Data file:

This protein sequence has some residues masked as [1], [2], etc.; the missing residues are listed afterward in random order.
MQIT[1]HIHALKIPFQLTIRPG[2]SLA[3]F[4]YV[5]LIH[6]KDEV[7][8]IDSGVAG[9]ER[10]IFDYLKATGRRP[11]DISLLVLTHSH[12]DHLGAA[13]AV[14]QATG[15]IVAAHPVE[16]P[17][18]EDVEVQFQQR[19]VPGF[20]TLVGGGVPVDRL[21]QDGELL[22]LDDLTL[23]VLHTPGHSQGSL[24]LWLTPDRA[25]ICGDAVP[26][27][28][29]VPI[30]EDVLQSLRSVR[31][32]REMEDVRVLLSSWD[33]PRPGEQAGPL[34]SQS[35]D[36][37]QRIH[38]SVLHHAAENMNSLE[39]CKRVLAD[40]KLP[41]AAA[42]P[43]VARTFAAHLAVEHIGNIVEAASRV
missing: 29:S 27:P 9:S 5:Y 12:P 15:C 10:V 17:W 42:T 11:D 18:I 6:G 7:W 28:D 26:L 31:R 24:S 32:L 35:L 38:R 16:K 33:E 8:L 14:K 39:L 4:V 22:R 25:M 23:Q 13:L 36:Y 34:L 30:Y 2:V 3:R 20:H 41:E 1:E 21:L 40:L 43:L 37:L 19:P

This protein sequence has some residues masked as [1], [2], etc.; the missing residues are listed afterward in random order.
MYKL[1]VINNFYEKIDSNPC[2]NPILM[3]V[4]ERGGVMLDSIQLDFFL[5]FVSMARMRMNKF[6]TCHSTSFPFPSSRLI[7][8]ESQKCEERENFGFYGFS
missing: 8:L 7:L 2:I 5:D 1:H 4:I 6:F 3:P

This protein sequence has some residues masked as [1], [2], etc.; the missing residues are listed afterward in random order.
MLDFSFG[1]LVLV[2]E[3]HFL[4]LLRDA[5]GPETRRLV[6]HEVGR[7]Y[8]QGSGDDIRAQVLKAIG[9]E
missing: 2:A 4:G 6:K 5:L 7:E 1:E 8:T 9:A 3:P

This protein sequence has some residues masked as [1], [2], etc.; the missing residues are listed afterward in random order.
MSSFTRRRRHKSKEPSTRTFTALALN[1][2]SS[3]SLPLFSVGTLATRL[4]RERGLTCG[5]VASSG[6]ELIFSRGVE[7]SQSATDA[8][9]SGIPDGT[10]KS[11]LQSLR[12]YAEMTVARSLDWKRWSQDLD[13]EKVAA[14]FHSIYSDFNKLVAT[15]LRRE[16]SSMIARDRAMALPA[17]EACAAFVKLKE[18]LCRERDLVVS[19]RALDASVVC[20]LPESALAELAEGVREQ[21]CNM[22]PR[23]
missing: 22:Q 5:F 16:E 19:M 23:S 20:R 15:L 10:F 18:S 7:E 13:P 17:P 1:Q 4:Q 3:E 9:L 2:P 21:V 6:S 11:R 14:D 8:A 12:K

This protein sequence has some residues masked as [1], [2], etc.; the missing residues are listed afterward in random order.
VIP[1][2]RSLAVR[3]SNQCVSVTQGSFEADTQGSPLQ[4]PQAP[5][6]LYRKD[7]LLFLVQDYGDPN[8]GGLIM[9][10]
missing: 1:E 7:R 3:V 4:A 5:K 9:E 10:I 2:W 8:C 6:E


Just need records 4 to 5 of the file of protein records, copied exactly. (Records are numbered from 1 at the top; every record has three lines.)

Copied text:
This protein sequence has some residues masked as [1], [2], etc.; the missing residues are listed afterward in random order.
MSSFTRRRRHKSKEPSTRTFTALALN[1][2]SS[3]SLPLFSVGTLATRL[4]RERGLTCG[5]VASSG[6]ELIFSRGVE[7]SQSATDA[8][9]SGIPDGT[10]KS[11]LQSLR[12]YAEMTVARSLDWKRWSQDLD[13]EKVAA[14]FHSIYSDFNKLVAT[15]LRRE[16]SSMIARDRAMALPA[17]EACAAFVKLKE[18]LCRERDLVVS[19]RALDASVVC[20]LPESALAELAEGVREQ[21]CNM[22]PR[23]
missing: 22:Q 5:F 16:E 19:M 23:S 20:R 15:L 10:F 18:S 7:E 13:P 17:P 1:Q 4:Q 3:E 9:L 2:P 21:V 6:S 11:R 14:D 8:A 12:K

This protein sequence has some residues masked as [1], [2], etc.; the missing residues are listed afterward in random order.
VIP[1][2]RSLAVR[3]SNQCVSVTQGSFEADTQGSPLQ[4]PQAP[5][6]LYRKD[7]LLFLVQDYGDPN[8]GGLIM[9][10]
missing: 1:E 7:R 3:V 4:A 5:K 9:E 10:I 2:W 8:C 6:E